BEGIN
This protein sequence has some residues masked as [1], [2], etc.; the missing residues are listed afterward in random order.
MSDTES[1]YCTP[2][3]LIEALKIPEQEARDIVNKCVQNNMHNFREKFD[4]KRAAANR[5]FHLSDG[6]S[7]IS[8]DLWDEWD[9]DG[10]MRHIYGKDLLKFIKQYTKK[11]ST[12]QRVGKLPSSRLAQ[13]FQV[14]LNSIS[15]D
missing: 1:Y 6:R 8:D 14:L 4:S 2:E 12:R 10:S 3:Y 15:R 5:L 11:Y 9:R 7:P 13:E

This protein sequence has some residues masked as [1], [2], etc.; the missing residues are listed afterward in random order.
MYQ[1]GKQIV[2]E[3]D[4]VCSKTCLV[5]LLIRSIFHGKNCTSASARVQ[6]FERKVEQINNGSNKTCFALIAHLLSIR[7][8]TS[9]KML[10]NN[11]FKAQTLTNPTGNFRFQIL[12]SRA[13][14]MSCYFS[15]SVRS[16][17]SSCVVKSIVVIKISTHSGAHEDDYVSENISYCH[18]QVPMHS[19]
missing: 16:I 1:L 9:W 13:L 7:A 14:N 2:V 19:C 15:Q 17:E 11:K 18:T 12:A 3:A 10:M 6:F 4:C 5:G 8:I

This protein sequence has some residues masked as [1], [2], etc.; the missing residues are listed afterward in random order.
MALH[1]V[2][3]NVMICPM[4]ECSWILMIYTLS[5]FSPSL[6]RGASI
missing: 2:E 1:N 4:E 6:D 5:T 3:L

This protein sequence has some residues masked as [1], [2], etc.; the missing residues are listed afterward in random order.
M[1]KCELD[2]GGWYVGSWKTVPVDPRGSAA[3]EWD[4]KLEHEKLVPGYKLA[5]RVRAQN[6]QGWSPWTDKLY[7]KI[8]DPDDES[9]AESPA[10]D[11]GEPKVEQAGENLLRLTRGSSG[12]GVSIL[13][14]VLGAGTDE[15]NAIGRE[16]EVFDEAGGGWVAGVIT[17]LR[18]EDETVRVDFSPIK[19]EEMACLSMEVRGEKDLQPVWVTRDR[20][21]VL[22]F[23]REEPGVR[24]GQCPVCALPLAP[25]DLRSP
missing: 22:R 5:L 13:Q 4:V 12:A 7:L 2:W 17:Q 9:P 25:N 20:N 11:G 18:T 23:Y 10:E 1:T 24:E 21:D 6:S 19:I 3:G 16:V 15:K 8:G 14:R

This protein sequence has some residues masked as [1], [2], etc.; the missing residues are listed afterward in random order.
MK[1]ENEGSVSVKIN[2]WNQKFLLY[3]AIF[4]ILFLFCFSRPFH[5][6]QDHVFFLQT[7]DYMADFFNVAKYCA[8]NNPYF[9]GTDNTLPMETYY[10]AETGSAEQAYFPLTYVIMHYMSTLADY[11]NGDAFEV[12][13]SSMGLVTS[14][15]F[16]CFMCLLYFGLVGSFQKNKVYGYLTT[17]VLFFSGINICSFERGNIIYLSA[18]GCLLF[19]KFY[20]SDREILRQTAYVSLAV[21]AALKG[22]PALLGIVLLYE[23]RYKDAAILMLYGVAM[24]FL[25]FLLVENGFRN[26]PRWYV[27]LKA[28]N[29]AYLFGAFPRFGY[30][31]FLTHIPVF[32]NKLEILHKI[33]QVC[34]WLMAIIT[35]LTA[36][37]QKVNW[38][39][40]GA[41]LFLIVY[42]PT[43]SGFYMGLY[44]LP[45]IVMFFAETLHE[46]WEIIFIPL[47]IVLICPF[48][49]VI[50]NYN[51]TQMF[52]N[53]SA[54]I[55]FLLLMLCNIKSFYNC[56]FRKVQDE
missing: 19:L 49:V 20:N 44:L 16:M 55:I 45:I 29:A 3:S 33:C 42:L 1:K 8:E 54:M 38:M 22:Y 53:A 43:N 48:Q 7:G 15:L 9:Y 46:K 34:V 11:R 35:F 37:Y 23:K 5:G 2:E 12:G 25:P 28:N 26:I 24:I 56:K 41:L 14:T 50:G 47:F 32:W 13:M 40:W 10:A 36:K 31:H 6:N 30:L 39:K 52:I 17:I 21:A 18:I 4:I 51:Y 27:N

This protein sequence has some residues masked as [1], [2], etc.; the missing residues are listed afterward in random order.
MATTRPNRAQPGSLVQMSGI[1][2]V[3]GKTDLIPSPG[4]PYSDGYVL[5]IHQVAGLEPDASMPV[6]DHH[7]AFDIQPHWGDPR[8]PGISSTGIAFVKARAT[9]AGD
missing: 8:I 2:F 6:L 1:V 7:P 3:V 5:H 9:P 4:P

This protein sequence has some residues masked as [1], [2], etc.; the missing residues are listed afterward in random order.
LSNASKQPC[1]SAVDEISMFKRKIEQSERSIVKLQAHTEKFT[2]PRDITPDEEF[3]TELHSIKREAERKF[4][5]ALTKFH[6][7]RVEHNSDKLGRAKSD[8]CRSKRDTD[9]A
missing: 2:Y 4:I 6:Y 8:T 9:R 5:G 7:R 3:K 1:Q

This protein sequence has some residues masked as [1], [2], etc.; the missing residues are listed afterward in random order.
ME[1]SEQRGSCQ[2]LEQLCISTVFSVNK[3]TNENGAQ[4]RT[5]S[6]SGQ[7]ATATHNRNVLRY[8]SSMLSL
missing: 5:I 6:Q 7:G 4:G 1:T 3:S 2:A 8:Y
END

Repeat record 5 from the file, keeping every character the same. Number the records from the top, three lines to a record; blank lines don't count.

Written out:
This protein sequence has some residues masked as [1], [2], etc.; the missing residues are listed afterward in random order.
MK[1]ENEGSVSVKIN[2]WNQKFLLY[3]AIF[4]ILFLFCFSRPFH[5][6]QDHVFFLQT[7]DYMADFFNVAKYCA[8]NNPYF[9]GTDNTLPMETYY[10]AETGSAEQAYFPLTYVIMHYMSTLADY[11]NGDAFEV[12][13]SSMGLVTS[14][15]F[16]CFMCLLYFGLVGSFQKNKVYGYLTT[17]VLFFSGINICSFERGNIIYLSA[18]GCLLF[19]KFY[20]SDREILRQTAYVSLAV[21]AALKG[22]PALLGIVLLYE[23]RYKDAAILMLYGVAM[24]FL[25]FLLVENGFRN[26]PRWYV[27]LKA[28]N[29]AYLFGAFPRFGY[30][31]FLTHIPVF[32]NKLEILHKI[33]QVC[34]WLMAIIT[35]LTA[36][37]QKVNW[38][39][40]GA[41]LFLIVY[42]PT[43]SGFYMGLY[44]LP[45]IVMFFAETLHE[46]WEIIFIPL[47]IVLICPF[48][49]VI[50]NYN[51]TQMF[52]N[53]SA[54]I[55]FLLLMLCNIKSFYNC[56]FRKVQDE
missing: 19:L 49:V 20:N 44:L 16:M 55:I 45:I 29:A 3:S 33:C 42:L 1:K 8:E 54:M 38:M 22:Y 53:A 43:N 48:Q 7:G 15:L 9:Y 46:K 34:V 11:R 35:F 37:Y 23:K 5:G 2:E 12:G 25:P 28:N 26:I 24:I 56:K 41:L 14:T 50:G 47:F 32:W 13:M 40:W 10:A 36:K 31:H 6:N 30:L 39:K 52:I 17:I 21:A 18:I 4:I 51:Y 27:N